Updated: 10/01/2013 2:07 PM
Created: 09/06/2013 7:55 PM KSTP.com
By: Todd Wilson
Kim Young is reminiscing about the big storm that toppled a tree in front of her house in June this summer.
"As soon as I walked in the house to get some water after my run my husband just yelled to get the baby and get in the basement," she said.
The tree didn't fall onto her house. Instead it fell on a house Lori Mardock owns across the street. It blocked 36th Street, ripping up the sidewalk exposing the roots of the tree.
"I knew the city was going to take care of it because the boulevard there are their responsibility," Mardock said.
The storm left destroyed or damaged trees throughout the city. Clean up was a backbreaker. In fact, crews are still cleaning up trees from that storm.
Raplh Sievert is the Director of Forestry for the Minneapolis Park and Recreation Board. He says, now it's stump extraction time. All 800 stumps have to be removed according to FEMA Rules in order to get reimbursed.
"That means we have to go out and do a GPS co-ordinance of each stump, take a picture of each stump and measure each stump. The whole stump extraction process is about $215.000. When you figure it out that's about $200.00 per stump," he said.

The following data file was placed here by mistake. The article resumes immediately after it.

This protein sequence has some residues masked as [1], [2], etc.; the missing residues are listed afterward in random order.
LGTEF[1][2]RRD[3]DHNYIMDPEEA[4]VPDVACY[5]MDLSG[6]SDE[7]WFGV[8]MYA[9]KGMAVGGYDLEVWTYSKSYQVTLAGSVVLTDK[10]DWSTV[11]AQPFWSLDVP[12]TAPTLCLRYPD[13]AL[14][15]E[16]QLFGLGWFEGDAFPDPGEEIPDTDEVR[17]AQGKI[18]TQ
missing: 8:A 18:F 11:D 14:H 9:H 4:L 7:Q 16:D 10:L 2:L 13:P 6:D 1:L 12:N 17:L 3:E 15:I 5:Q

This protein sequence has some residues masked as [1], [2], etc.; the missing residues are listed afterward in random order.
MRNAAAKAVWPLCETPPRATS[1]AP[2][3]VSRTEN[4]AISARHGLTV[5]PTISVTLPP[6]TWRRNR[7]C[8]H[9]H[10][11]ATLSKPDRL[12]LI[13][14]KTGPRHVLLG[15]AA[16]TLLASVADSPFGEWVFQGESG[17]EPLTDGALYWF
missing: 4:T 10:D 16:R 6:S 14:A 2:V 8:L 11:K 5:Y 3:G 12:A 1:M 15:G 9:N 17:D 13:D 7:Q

Sievert says, the total bill is expected to be around $2-$2.5 million. The majority of the cost is coming from renting equipment and labor.
He says, they also teamed up with the University of Minnesota for a study to figure out besides weather, why did so many trees fall.
"Is there any correlation you can draw between things going on around the tree and why it fell," Sievert said.
Sievert says, they don't have a date as to when the study will be done.
Stump extraction starts Monday and is expected to be complete by Nov. 1.